Conscious Eating


By Gina Ruccione, Restaurant and Cuisine Writer

Oct. 11 was the 2nd Annual Sustainable Seafood Expo at Crafted at the Port of Los Angeles. If you didn’t get a chance to stop by it should definitely be on your radar for next year.

As many of you know, I’m quite obsessed with food. Any chance to sample amazing dishes from some of our favorite, local chefs and seafood purveyors is an opportunity I would never shy away from. I was able to get my hands on almost everything but we’ll come back to that.

I try not to just shove food in my face. I’m actually very interested in any discussion regarding food and lately the conversation about sustainability kind of gets me going. We all need to be more conscious about what we put in our mouths and sometimes what comes out of our mouths.

Unfortunately, the American stereotype in other countries around the world is that we lack a fundamental cuisine. We’re a melting pot of different cultures and ethnicities so it’s easy to find any other cuisine: Italian, Japanese, Mexican — we even have Ethiopian, but I don’t see anything that is inherently “American.” Other than Dodger Dogs and In ‘n’ Out Burger, we’ve just sort of plowed through life consuming anything in abundance or — dare I say, “supersized” — and somehow over the years American consumerism became synonymous with American cuisine. That’s why we need to be talking about sustainability; we consume and waste too much. Folks, let’s be honest: that’s embarrassing.

But enough of my ranting, let’s talk about the snacks.

Whole Foods did a Spanish-style gazpacho that was absolutely perfect. Featuring Barramundi (think sea bass) with thick bacon and cilantro with crusty sourdough bread. I’ve spent the whole morning scouring the Internet for that recipe.

Executive Chef Bernard Ibarra from Terranea Resort in Palos Verdes did his take on a sort of deconstructed taco with a roasted rockfish and carrot skewer with cumin and lime yogurt and Cotija cheese crumble. It was an absolute perfect bite—even though I had three.

New to the event this year was the Exclusive Chef’s Table, a sustainable seafood dinner by Chef Paul Buchanan of Primal Alchemy, based in Long Beach. The dinner, which immediately followed the Expo, was family style and served outside of Crafted. Tickets needed to be purchased in advance, but I would say it’s safe to assume this will be a repeat component of the event for years to come. Buchanan partnered with Community Seafood in Santa Monica, a grassroots community supported fishery that focuses on sustainability.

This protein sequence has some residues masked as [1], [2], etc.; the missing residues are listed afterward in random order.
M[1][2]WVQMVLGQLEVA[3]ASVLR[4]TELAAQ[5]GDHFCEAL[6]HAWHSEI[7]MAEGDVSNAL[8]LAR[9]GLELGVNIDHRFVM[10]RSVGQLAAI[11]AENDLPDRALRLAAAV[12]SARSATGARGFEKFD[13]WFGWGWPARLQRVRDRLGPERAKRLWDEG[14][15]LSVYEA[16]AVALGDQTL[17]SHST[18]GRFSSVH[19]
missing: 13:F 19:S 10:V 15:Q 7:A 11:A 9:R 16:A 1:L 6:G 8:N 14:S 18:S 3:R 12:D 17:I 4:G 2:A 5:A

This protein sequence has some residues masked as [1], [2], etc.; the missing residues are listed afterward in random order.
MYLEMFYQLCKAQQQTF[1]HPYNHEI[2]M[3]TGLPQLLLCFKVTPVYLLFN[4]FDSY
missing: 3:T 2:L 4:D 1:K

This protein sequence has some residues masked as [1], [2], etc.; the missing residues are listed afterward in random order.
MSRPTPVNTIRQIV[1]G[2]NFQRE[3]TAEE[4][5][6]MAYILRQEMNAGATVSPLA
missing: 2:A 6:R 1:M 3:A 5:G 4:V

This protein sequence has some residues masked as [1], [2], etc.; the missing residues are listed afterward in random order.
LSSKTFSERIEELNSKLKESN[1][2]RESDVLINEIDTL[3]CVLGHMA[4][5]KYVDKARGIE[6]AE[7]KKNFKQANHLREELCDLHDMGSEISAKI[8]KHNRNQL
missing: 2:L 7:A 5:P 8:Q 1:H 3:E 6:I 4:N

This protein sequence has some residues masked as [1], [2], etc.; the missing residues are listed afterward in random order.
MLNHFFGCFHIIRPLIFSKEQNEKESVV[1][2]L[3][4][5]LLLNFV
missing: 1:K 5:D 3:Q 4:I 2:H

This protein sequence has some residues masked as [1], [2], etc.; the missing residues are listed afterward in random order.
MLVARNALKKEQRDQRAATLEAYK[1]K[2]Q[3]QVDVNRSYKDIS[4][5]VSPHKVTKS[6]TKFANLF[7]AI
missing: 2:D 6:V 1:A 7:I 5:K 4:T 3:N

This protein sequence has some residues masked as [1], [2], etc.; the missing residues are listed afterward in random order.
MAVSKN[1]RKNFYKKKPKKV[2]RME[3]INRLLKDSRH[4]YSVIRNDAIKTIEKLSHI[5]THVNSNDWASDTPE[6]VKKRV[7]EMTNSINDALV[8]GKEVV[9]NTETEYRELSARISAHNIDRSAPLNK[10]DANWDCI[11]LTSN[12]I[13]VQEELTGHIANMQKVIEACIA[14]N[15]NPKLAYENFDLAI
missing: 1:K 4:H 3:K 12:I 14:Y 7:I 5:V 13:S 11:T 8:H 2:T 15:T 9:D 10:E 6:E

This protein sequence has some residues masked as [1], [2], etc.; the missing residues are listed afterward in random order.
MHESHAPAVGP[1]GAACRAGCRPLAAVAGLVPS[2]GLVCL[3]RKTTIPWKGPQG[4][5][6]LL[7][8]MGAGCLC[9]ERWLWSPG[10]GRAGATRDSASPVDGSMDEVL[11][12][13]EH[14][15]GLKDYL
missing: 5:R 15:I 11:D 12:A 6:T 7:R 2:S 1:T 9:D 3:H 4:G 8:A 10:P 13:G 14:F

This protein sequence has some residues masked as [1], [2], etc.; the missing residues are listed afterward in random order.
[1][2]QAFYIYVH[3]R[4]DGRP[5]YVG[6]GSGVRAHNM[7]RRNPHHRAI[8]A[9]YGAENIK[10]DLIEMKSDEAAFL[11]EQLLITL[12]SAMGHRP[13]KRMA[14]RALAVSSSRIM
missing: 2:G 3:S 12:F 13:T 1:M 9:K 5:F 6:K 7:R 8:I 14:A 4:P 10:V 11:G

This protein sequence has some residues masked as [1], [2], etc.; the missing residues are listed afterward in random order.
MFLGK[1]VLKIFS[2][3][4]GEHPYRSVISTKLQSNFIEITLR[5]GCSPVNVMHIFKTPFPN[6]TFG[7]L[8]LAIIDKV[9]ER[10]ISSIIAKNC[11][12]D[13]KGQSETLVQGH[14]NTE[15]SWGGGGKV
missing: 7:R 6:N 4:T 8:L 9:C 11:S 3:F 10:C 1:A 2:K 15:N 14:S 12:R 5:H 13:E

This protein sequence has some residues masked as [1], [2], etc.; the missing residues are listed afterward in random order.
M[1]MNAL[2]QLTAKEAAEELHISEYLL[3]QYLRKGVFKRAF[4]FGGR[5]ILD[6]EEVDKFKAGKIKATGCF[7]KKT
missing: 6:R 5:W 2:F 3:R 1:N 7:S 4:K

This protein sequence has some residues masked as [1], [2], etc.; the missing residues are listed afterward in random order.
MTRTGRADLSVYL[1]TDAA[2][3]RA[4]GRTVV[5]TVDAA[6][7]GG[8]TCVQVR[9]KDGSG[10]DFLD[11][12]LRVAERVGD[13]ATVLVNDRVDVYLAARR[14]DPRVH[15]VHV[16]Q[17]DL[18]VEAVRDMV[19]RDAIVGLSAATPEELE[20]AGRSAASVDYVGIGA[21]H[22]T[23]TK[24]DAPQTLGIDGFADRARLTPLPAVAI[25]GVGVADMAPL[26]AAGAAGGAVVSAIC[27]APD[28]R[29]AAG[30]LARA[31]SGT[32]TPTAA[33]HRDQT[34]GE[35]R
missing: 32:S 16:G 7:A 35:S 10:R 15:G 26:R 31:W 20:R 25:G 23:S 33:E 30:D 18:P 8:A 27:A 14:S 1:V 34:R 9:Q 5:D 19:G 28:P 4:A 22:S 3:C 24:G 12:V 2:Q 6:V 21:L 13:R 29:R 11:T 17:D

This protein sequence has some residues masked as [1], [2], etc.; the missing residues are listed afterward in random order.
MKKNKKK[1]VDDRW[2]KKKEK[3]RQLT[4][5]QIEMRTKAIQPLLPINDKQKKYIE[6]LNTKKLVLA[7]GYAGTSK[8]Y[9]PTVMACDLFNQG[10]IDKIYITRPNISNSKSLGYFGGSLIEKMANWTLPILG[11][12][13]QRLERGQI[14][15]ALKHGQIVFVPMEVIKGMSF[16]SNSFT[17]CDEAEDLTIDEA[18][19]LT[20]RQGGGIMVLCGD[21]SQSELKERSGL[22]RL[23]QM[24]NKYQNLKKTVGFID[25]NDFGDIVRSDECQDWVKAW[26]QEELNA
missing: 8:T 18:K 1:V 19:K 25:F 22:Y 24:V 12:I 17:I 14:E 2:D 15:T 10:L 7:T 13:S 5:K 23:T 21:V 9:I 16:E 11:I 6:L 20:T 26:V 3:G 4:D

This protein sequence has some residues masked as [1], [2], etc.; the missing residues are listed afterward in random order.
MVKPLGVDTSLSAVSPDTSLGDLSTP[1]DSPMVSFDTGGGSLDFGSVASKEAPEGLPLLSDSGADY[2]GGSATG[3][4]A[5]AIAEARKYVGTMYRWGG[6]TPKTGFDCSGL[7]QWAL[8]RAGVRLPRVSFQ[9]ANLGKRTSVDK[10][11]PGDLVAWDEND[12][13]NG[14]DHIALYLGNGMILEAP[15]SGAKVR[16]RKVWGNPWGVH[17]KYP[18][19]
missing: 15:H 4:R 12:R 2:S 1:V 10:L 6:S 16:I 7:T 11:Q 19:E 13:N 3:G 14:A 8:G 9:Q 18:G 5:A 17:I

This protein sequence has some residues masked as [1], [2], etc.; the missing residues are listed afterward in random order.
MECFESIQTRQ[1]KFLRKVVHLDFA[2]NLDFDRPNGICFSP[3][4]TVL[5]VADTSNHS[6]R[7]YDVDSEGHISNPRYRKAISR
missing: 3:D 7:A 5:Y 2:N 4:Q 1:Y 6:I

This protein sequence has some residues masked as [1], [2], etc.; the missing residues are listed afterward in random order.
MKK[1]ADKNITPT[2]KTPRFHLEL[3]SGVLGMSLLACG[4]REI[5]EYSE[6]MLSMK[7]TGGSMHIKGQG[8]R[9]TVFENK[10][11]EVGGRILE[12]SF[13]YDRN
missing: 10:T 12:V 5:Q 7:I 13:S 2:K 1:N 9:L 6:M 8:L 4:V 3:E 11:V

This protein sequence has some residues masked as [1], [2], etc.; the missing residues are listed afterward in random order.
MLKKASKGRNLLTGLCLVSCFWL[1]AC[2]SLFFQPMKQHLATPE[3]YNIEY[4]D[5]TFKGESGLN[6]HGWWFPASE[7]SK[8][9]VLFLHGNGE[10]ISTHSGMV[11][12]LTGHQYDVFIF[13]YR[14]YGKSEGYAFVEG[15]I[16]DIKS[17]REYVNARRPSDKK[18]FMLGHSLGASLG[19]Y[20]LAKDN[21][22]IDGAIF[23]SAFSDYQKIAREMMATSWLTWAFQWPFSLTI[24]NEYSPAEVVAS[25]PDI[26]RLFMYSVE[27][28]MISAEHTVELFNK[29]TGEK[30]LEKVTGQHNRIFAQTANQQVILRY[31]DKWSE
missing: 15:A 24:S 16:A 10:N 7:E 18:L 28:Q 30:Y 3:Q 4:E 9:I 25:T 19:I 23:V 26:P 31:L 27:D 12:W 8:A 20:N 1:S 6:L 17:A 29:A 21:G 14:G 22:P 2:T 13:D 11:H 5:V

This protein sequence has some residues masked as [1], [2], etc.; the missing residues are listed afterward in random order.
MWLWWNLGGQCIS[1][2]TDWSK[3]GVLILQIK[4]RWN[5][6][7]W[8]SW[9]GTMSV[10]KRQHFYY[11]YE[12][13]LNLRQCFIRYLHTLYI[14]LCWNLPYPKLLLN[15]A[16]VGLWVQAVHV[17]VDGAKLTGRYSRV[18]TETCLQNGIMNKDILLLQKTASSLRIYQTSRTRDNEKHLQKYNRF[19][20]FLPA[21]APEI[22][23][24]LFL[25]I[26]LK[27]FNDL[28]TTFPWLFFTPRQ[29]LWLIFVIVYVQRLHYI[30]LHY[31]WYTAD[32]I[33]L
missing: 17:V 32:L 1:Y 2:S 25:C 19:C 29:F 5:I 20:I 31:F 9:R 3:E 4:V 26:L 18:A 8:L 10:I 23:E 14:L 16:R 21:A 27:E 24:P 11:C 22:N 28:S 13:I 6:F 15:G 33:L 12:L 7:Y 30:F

The menu included three passed hors d’oeuvres a kombucha pumpkin soup, Persian cucumbers with house smoked salmon and dill aioli, tasting spoons with laughing bird shrimp curry with Kaffir lime oil. Dinner included paella with Santa Barbara shrimp, mussels, and yellow fin tuna that was actually caught off of Long Beach. Next there was a halibut in a lemongrass marinade with red quinoa and grilled scallions. Dessert included a pluot cobbler with Chantilly cream.

I have absolutely no problem with ANY of that.

I’d say the whole event was a success. The Sustainable Seafood Expo helps educate us in an interesting, albeit palatable way. We are able to make thoughtful choices about not only what is right for us but also for the environment. Many of us have a hard time sitting through lectures, or maybe that’s just me — but I did enjoy listening to the prestigious featured panelists all of whom are incredibly passionate about seafood sustainability. And I’m passionate about people who are passionate — so pair that with a beer and some great food and that’s actually not a bad Sunday fun day.





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